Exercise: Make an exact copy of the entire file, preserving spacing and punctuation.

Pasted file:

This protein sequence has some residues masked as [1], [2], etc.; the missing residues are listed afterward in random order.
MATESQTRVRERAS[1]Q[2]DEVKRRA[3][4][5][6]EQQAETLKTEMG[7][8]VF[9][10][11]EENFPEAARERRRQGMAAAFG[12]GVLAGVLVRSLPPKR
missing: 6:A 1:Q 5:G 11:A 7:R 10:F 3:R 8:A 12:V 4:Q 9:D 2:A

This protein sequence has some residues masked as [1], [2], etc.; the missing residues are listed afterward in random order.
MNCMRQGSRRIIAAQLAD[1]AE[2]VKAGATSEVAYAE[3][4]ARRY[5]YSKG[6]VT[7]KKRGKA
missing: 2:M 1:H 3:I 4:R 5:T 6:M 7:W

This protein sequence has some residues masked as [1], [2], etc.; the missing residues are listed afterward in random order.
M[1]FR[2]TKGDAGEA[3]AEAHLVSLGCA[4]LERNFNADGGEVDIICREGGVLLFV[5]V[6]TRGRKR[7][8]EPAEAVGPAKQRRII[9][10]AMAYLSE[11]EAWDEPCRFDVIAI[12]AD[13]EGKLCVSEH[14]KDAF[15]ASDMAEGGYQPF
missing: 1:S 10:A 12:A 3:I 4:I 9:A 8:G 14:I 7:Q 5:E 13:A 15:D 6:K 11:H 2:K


This protein sequence has some residues masked as [1], [2], etc.; the missing residues are listed afterward in random order.
MATESQTRVRERAS[1]Q[2]DEVKRRA[3][4][5][6]EQQAETLKTEMG[7][8]VF[9][10][11]EENFPEAARERRRQGMAAAFG[12]GVLAGVLVRSLPPKR
missing: 6:A 1:Q 5:G 11:A 7:R 10:F 3:R 8:A 12:V 4:Q 9:D 2:A

This protein sequence has some residues masked as [1], [2], etc.; the missing residues are listed afterward in random order.
MNCMRQGSRRIIAAQLAD[1]AE[2]VKAGATSEVAYAE[3][4]ARRY[5]YSKG[6]VT[7]KKRGKA
missing: 2:M 1:H 3:I 4:R 5:T 6:M 7:W

This protein sequence has some residues masked as [1], [2], etc.; the missing residues are listed afterward in random order.
M[1]FR[2]TKGDAGEA[3]AEAHLVSLGCA[4]LERNFNADGGEVDIICREGGVLLFV[5]V[6]TRGRKR[7][8]EPAEAVGPAKQRRII[9][10]AMAYLSE[11]EAWDEPCRFDVIAI[12]AD[13]EGKLCVSEH[14]KDAF[15]ASDMAEGGYQPF
missing: 1:S 10:A 12:A 3:I 4:I 9:A 8:G 14:I 7:Q 5:E 13:A 15:D 6:K 11:H 2:K